With the Australian Open starting next week, the wins should help boost both players’ confidence. For Soderling, ranked fifth in the world, the added confidence could prove highly beneficial to his play at the year’s first Grand Slam tournament. Until now, he hasn’t advanced past the second round — his worst result by far. Last year, he lost in the first round to the unseeded Marcel Granollers in five sets. With another final at Roland Garros under his belt and quarterfinals at Wimbledon and the US Open, he’s poised to make a move in Australia.

For Federer, however, he’ll need to not only sustain his current level of play, but do even better to match last year’s win over Andy Murray in three sets. I think Federer has an excellent chance to get to the finals again this year. He’s been playing some exceptional tennis these past few months, including his win at the Barclay’s year-ending event. Plus, with two quarterfinals and a semifinal showing at his last three majors, there’s no questioning just how much Federer wants the victory.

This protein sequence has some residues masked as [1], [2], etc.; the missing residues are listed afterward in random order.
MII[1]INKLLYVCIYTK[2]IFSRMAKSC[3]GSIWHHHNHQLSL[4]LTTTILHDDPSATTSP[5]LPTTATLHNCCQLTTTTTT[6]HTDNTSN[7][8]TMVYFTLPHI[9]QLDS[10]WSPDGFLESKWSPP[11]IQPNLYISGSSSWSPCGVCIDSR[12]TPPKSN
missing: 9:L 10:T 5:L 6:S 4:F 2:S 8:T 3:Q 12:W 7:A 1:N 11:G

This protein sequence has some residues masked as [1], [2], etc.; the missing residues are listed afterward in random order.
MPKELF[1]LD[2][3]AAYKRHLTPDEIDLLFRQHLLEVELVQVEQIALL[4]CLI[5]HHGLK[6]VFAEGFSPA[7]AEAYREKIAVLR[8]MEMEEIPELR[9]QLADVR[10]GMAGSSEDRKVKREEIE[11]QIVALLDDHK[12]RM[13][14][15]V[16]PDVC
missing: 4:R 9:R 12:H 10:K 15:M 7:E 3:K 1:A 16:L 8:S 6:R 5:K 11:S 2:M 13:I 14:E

Too add to his possible success at the Sunny Slam, Rafael Nadal hasn’t been feeling well recently. The top-ranked Spaniard succumbed to Davydenko in the Qatar semifinals 6-3, 6-2 (although he later won the doubles championship in straight sets with partner Marc Lopez). While Nadal is likely to recover in time for the Open, every detail counts when a rivalry is as intense as his and Federer’s.

In other results, Stanislas Wawrinka and Petra Kvitova won their tournaments, too, to begin the 2011 season with a bang.